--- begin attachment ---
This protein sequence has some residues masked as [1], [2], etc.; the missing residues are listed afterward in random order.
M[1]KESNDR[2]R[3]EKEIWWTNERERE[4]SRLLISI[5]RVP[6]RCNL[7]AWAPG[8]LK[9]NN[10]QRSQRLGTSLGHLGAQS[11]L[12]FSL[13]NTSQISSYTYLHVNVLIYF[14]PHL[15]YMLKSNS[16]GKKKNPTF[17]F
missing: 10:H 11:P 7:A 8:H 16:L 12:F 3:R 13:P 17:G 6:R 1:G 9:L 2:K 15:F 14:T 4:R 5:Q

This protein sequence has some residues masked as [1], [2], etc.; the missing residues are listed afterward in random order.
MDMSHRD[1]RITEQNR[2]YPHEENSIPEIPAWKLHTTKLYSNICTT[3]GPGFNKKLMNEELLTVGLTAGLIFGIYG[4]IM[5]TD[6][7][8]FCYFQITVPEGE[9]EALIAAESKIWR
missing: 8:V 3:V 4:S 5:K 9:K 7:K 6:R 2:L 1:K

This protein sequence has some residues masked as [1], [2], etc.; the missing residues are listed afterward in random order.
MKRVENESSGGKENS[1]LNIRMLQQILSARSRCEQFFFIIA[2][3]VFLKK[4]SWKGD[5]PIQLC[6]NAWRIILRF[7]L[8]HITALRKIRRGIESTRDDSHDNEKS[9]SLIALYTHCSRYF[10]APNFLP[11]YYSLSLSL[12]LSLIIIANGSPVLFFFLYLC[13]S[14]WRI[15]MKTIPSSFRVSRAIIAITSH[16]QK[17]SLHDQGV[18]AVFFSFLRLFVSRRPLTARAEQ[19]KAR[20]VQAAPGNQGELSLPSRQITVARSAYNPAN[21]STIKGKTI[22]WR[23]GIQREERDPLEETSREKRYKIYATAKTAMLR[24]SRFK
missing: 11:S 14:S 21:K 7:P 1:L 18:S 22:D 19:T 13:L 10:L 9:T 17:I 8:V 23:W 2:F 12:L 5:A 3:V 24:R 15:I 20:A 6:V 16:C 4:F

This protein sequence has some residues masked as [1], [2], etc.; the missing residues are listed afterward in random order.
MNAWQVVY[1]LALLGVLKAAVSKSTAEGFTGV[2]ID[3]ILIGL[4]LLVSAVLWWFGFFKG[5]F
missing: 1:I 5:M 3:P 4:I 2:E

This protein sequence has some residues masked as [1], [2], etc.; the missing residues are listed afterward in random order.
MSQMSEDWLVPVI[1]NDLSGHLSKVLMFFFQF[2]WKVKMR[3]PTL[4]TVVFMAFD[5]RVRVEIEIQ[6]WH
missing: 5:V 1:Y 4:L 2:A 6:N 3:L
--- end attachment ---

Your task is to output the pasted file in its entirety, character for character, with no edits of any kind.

This protein sequence has some residues masked as [1], [2], etc.; the missing residues are listed afterward in random order.
M[1]KESNDR[2]R[3]EKEIWWTNERERE[4]SRLLISI[5]RVP[6]RCNL[7]AWAPG[8]LK[9]NN[10]QRSQRLGTSLGHLGAQS[11]L[12]FSL[13]NTSQISSYTYLHVNVLIYF[14]PHL[15]YMLKSNS[16]GKKKNPTF[17]F
missing: 10:H 11:P 7:A 8:H 16:L 12:F 3:R 13:P 17:G 6:R 1:G 9:L 2:K 15:F 14:T 4:R 5:Q

This protein sequence has some residues masked as [1], [2], etc.; the missing residues are listed afterward in random order.
MDMSHRD[1]RITEQNR[2]YPHEENSIPEIPAWKLHTTKLYSNICTT[3]GPGFNKKLMNEELLTVGLTAGLIFGIYG[4]IM[5]TD[6][7][8]FCYFQITVPEGE[9]EALIAAESKIWR
missing: 8:V 3:V 4:S 5:K 9:K 7:K 6:R 2:L 1:K

This protein sequence has some residues masked as [1], [2], etc.; the missing residues are listed afterward in random order.
MKRVENESSGGKENS[1]LNIRMLQQILSARSRCEQFFFIIA[2][3]VFLKK[4]SWKGD[5]PIQLC[6]NAWRIILRF[7]L[8]HITALRKIRRGIESTRDDSHDNEKS[9]SLIALYTHCSRYF[10]APNFLP[11]YYSLSLSL[12]LSLIIIANGSPVLFFFLYLC[13]S[14]WRI[15]MKTIPSSFRVSRAIIAITSH[16]QK[17]SLHDQGV[18]AVFFSFLRLFVSRRPLTARAEQ[19]KAR[20]VQAAPGNQGELSLPSRQITVARSAYNPAN[21]STIKGKTI[22]WR[23]GIQREERDPLEETSREKRYKIYATAKTAMLR[24]SRFK
missing: 11:S 14:S 21:K 7:P 1:L 18:S 22:D 19:T 13:L 10:L 9:T 17:I 8:V 23:W 2:F 12:L 5:A 3:V 24:R 15:I 20:A 6:V 16:C 4:F

This protein sequence has some residues masked as [1], [2], etc.; the missing residues are listed afterward in random order.
MNAWQVVY[1]LALLGVLKAAVSKSTAEGFTGV[2]ID[3]ILIGL[4]LLVSAVLWWFGFFKG[5]F
missing: 1:I 5:M 3:P 4:I 2:E

This protein sequence has some residues masked as [1], [2], etc.; the missing residues are listed afterward in random order.
MSQMSEDWLVPVI[1]NDLSGHLSKVLMFFFQF[2]WKVKMR[3]PTL[4]TVVFMAFD[5]RVRVEIEIQ[6]WH
missing: 5:V 1:Y 4:L 2:A 6:N 3:L